Program functionally, please

2013-03-12 00:00:00 +0000

Benefits

  • Higher abstractions
  • Concise code
  • Closer to the human mind
  • Easier to test

Functional programming principles

  • Immutability
  • No side effects
  • Functions are first class

First class functions

Functions as an argument

var server = net.createServer(function (socket) {
    socket.write('Echo server\r\n');
    socket.pipe(socket);
  });

First class functions

Functions as return values

var color = d3.scale.linear()
    .domain([-1, 0, 1])
    .range(["red", "white", "green"]);
  var c = color(1.1);

First class functions

You can use blocks in ruby

function in javascript

`A => B` type in scala

Immutability

  • Variables shouldn't mutate once they are set
  • Scala has two possible references: vars and vals
  • Reasignment to vals will generate a compile time error
  • -> embrace functional thinking

Functional thinking: collection manipulation

Please don't do this

function add1(arr) {
      for(i in arr) {
        arr[i] = arr[i]+1;
      }
      return arr;
    }

Functional thinking: collection manipulation

See why ?

> add1
    function add1(arr){
          for(i in arr) {
            arr[i] = arr[i]+1;
          }
          return arr;
        }
    > var l = [1,2,3,4];
    undefined
    > add1(l)
    [2, 3, 4, 5]
    > l
    [2, 3, 4, 5]

Functional thinking: collection manipulation

Try this

function add1(arr) {
      return arr.map(function(i) { return i+1; } );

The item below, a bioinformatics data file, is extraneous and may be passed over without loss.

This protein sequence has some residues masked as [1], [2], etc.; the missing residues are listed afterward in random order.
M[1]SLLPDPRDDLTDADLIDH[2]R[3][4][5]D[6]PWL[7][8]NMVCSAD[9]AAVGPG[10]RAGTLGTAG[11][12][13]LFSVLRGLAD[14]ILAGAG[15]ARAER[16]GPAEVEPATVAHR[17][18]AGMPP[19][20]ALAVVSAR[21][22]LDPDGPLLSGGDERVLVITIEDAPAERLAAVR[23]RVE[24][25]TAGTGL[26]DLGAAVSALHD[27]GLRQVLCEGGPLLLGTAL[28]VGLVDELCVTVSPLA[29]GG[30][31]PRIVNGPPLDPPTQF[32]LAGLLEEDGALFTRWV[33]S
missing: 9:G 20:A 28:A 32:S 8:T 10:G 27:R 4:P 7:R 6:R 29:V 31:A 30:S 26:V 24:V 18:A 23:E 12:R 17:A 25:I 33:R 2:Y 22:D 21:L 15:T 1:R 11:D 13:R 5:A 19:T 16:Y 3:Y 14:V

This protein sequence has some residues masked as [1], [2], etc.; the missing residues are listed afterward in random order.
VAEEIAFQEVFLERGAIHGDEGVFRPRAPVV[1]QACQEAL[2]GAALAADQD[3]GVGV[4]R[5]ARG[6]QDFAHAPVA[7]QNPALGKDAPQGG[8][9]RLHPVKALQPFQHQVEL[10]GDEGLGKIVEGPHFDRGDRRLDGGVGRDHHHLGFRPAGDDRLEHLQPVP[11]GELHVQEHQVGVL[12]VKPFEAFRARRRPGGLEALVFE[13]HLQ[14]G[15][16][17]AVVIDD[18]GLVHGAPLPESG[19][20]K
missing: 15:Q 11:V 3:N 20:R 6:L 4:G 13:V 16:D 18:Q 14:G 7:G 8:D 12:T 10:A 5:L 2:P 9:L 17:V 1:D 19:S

}
javascript arrays are functors

Functional thinking: collection manipulation

> add1
    function add1(arr) {
      return arr.map(function(i) { return i+1; } );
    }
    > var l = [1,2,3,4];
    undefined
    > add1(l)
    [2, 3, 4, 5]
    > l
    [1, 2, 3, 4]

Functional thinking: collection manipulation

scala> "Le nombre de lettre des mots uniques de cette phrase"
    .split(" ")
    .distinct
    .foldLeft(0)(_ + _.length)
  res1: Int = 41
  scala> "Une liste de mots de cette phrase regroupes par longueur"
    .split(" ")
    .groupBy(_.length)
  res2: scala.collection.immutable.Map[Int,Array[java.lang.String]] = Map(5 -> Array(liste, cette), 6 -> Array(phrase), 9 -> Array(regroupes), 2 -> Array(de, de), 3 -> Array(Une, par), 8 -> Array(longueur), 4 -> Array(mots))
  scala> res2.toList.sortBy(_._1)
  res3: List[(Int, Array[java.lang.String])] = List((2,Array(de, de)), (3,Array(Une, par)), (4,Array(mots)), (5,Array(liste, cette)), (6,Array(phrase)), (8,Array(longueur)), (9,Array(regroupes)))
  scala> res3.flatMap(_._2)
  res4: List[java.lang.String] = List(de, de, Une, par, mots, liste, cette, phrase, longueur, regroupes)

Branching functionally

Use recursion

scala> def factorial(i:Int):Int = {
      if( i > 0 ) {
        i*factorial(i-1)
      }
      else {
        1
      }
    }
    scala> factorial(12)
    res2: Int = 479001600
    
    scala> def fact(i:Int):Int = (1 to i).foldLeft(1)(_*_)
    fact: (i: Int)Int
    scala> fact(4)
    res4: Int = 24
Warning: recursion can lead to stackoverflow. You have to be wise and use tail recursion.

Functional collection manipulation in js

  • http://underscorejs.org/
  • http://eloquentjavascript.net/chapter6.html
  • https://github.com/mbostock/d3/wiki/Arrays

Advanced functional programming

  • Pattern matching
  • Tail call optimisation (scala @tailrec)
  • Lazy values and structures (infite streams / collections)
  • Partial functions, currying
  • DSLs

Functional patterns

Extremely cool functional projects

  • Datomic, the immutable database.
  • Chris Granger's LightTable: http://www.lighttable.com/
  • ClojureScript as a whole

Choose your weapon

  • Pure functional languages
    • Haskell
    • Clojure
  • Hybrid languages
    • Scala
    • Erlang
    • F#

Take aways

Learn a functional language